preview

Overcoming Marital Conflict

Satisfactory Essays
Overcoming Marital Conflict

Marriages are made, not in heaven, but by wonderfully fallible human beings who hope for the best, but who often do precious little to make this most challenging and complicated relationship work. From the very first couple and their differing view point over the apple to modern times, men and women have always disagreed. Both sexes are born with inherently different personality traits. Although mankind knows they will never see eye to eye with the opposite; they still are attracted to them, perhaps for that very reason.
Unfortunately it also means there will be unavoidable conflict in the union of a woman and man. Woman's inherent sexuality and the widely dissimilar sexuality of her mate is one of the primary conflicts in marriage. They will also find diversity in their views on sex, communication, emotional expression, nearly every aspect in their lives.
Sex has made marriages and broken them. Great relationships do not always translate into wonderful sex! Many couples love each other deeply, but still don't have a fulfilling sexual relationship. Havelock Ellis (1859-1939) wrote in
The New Spirit, "The omnipresent process of sex, as it is woven into the whole texture of our man's or woman's body, is the pattern of all the process of life".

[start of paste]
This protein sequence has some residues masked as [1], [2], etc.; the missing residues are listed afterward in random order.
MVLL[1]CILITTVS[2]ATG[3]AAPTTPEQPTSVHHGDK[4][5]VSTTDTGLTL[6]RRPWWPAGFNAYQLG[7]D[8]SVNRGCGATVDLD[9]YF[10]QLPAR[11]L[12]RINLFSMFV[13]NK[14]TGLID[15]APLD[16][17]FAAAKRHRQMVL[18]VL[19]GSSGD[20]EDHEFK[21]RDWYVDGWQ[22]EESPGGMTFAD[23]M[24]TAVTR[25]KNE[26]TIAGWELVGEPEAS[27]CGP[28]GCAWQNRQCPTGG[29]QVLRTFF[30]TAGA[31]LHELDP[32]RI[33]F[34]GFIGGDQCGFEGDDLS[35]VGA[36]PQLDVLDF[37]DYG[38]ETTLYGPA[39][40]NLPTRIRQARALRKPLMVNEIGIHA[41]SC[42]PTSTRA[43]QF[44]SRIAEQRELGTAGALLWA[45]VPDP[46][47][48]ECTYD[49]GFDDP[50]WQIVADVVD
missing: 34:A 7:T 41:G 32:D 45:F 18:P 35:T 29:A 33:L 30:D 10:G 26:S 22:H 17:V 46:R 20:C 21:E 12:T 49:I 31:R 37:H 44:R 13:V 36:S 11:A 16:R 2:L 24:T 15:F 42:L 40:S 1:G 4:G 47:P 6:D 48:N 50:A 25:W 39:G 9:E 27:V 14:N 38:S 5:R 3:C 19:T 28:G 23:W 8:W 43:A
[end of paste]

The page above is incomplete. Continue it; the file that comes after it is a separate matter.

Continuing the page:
This leads me to believe our sexuality is the core to ourselves.
Unfortunately there are so many variants between men and women emotionally that unavoidable conflicts will surface in the bedroom. Adam and Eve are the only union who ever had the freedom of entering marriage and lovemaking with no preconceived ideas no hang-ups, and no inhibitions. Men and women each possess different outlooks toward the act of sex. Most women need an emotional connection prior to experiencing a truly satisfying sexual encounter. Whereas men tend to avoid deeply emotional bonding. Men can be happy with superficial love, not that all men stop there. Women also feel affection is the essential cement of her relationship with a man. She marries a man that cares about her, and she wants him to express his care often. Without it she usually feels alienated from him. With it she will become emotionally bonded to him.
Learning the sexual outlook of each other's partner will increase the ability to deal with the sexual conflicts that materialize.
Fear of failure and rejection and the belief that something is wrong infiltrates many sexual experiences. Case studies show that most couples who complain of sexual problems in their marriages are really experiencing a deeper problem. Letting go of assumptions, most of which come from books, movies, and fantasies, and sharing desires and fears with their mate, their individual
Get Access